Less than two years ago, the government published the Construction Playbook, a comprehensive and quite visionary plan for changing the delivery of construction projects in order to “get it right from the start”. If you haven’t looked at it so far, it is worth reading. It sets out what are transformational principles and policies, designed to change how public works projects are procured and managed.
That is a tall order and the Playbook covers a range of areas, from preparation and planning to selection and project delivery. It looks at topics such as commercial pipelines, digital technology, benchmarking and cost models, risk allocation and successful relationships, as well as a whole chapter dedicated to effective contracting. The updated Playbook was published last month, together with a raft of new guidance notes, so now is a good time to remind ourselves what it is all about and what progress has been made since it was first published.
The key policies
The Playbook identifies 14 key policies, set out over 12 chapters that cover five project stages: preparation and planning, publication, selection, evaluation and award, and contract implementation. This obviously places the emphasis on advance planning, and the assumption that if you spend enough time and effort in setting it up properly then the contract implementation should be the easy bit.
Just as an example:
- Key Policy 6 is about early supply chain involvement, to be used in developing the business case for projects and programmes. The aim is to reduce downstream issues and to develop a clear outcome-focused design and specification.
- Key Policy 8 addresses benchmarking and should cost models. The intention is to use data from past projects to develop benchmarking as well as developing a Should Cost Model (SCM) to better understand whole life costs and value.
- Key Policy 10 is about effective contracting. This is covered in Section 6 of the Playbook, as part of the overall section dealing with preparation and planning. Helpfully, this recognises that contracts need to be set up at an early stage as part of the planning process and not be left to a later stage.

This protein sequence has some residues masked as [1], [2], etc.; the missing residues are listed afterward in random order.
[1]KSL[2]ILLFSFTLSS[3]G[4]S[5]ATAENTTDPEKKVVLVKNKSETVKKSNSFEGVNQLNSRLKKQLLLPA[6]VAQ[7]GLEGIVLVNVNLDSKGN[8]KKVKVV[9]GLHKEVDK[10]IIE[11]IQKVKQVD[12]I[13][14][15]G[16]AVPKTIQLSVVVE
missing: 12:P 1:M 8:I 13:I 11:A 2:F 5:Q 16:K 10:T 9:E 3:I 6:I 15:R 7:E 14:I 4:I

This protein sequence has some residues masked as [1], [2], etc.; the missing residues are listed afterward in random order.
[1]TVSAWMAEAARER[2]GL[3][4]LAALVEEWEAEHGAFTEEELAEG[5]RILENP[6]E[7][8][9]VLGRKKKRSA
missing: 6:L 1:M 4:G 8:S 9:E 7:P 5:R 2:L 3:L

- Key Policy 11 addresses risk allocation and it is good to see that the Playbook identifies the need to avoid inappropriate risk allocation, recognising that this is a concern for the supply chain fair return. This is intended to work together with Key Policy 12, payment mechanism and pricing approach, in order to incentivise desired behaviours or outcomes. The Playbook states that standard contracts should be chosen, identifying JCT, NEC, PPC/TAC-1 and FAC-1 as options.
What is new?
There are a few interesting additions that are worth looking at:
Digitalisation and technology – modern methods of construction (MMC) remain a big part of the government’s policy and there is now a requirement to set targets for the use of MMC in the delivery of projects and programmes. In our recent blog post, we highlighted the issues that arise when procuring technology for construction and two further key documents were published last month addressing the same issue:
- The Construction Innovation Hub’s Product Platform Rulebook is an open-access guide designed to support industry in building capability and capacity to develop and deploy product platforms. The aim is to put in place manufacturing approaches that will improve productivity and focus on quality, performance and the whole-life value of assets, recognising this will be a change that requires different behaviours from both the client and the supply chain. Lawyers will be interested to note that it recognises that such an approach can result in concerns around intellectual property, risk ownership and liabilities, leading to contract amendments.
- The government published a guidance note on MMC, in order to improve and clarify the considerations needed when contracting for work using MMC. It states that the government will use its position as the single largest construction client to support a more productive and sustainable business model. What does this mean in practice? The note refers to the consensus that new contracting models are required and in section 4 it compares and contrasts traditional contracting with an MMC and platform approach, looking at the differences between a tier 1 contractor led approach as opposed to an integrator led approach, and how to deal with issues such as intellectual property or insurance. There is an emphasis on the integration between design and manufactured elements. This is highly relevant to anyone looking to procure MMC.
Sustainability – the Playbook now refers to the Environment Act 2021, as well as:
- Society of Construction Law’s report on “Procuring Net Zero Construction”, led by Professor David Mosey on behalf of the King’s College Centre of Construction Law & Dispute Resolution.